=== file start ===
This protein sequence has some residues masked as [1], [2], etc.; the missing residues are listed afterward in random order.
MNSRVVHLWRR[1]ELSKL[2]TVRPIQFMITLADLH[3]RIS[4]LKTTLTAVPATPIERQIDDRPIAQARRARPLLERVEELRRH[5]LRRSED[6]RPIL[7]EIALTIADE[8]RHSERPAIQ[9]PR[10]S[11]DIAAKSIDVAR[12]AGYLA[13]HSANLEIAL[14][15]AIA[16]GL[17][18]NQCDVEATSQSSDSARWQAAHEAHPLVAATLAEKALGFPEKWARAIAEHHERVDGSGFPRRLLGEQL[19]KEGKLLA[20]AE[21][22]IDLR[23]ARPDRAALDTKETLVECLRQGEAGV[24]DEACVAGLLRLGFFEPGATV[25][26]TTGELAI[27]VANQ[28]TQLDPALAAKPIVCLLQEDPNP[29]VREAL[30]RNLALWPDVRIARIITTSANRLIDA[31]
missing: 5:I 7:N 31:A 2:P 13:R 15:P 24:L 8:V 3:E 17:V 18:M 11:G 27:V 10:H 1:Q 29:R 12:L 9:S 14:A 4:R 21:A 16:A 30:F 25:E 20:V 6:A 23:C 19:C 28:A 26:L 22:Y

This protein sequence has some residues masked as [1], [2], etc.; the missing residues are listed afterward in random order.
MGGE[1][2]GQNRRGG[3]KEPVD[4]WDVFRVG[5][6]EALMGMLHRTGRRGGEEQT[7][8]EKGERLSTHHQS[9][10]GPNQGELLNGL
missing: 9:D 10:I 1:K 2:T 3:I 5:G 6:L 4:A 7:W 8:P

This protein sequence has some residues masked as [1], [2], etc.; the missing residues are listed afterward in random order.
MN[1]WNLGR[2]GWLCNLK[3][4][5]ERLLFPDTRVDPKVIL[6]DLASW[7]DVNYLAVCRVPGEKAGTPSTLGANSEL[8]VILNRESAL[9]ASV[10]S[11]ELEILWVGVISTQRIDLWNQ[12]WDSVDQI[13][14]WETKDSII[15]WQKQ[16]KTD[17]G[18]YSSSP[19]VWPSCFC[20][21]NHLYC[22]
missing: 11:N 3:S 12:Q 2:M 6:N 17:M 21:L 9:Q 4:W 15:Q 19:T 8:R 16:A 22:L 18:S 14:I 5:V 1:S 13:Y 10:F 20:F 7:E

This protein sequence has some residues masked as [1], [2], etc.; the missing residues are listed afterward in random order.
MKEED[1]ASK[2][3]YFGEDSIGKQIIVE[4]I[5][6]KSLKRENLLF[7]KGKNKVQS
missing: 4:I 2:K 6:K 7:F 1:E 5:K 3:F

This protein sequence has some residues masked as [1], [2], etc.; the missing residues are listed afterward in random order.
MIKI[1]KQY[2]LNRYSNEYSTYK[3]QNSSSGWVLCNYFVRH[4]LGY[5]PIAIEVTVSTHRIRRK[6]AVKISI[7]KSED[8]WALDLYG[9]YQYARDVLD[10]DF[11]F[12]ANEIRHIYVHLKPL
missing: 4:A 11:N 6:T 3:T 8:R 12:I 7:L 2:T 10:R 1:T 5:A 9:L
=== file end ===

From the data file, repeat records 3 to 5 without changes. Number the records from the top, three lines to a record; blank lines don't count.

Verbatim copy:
This protein sequence has some residues masked as [1], [2], etc.; the missing residues are listed afterward in random order.
MN[1]WNLGR[2]GWLCNLK[3][4][5]ERLLFPDTRVDPKVIL[6]DLASW[7]DVNYLAVCRVPGEKAGTPSTLGANSEL[8]VILNRESAL[9]ASV[10]S[11]ELEILWVGVISTQRIDLWNQ[12]WDSVDQI[13][14]WETKDSII[15]WQKQ[16]KTD[17]G[18]YSSSP[19]VWPSCFC[20][21]NHLYC[22]
missing: 11:N 3:S 12:Q 2:M 6:N 17:M 21:L 9:Q 4:W 15:Q 19:T 8:R 16:A 22:L 18:S 14:I 5:V 1:S 13:Y 10:F 20:F 7:E

This protein sequence has some residues masked as [1], [2], etc.; the missing residues are listed afterward in random order.
MKEED[1]ASK[2][3]YFGEDSIGKQIIVE[4]I[5][6]KSLKRENLLF[7]KGKNKVQS
missing: 4:I 2:K 6:K 7:F 1:E 5:K 3:F

This protein sequence has some residues masked as [1], [2], etc.; the missing residues are listed afterward in random order.
MIKI[1]KQY[2]LNRYSNEYSTYK[3]QNSSSGWVLCNYFVRH[4]LGY[5]PIAIEVTVSTHRIRRK[6]AVKISI[7]KSED[8]WALDLYG[9]YQYARDVLD[10]DF[11]F[12]ANEIRHIYVHLKPL
missing: 4:A 11:N 6:T 3:T 8:R 12:I 7:L 2:T 10:R 1:T 5:A 9:L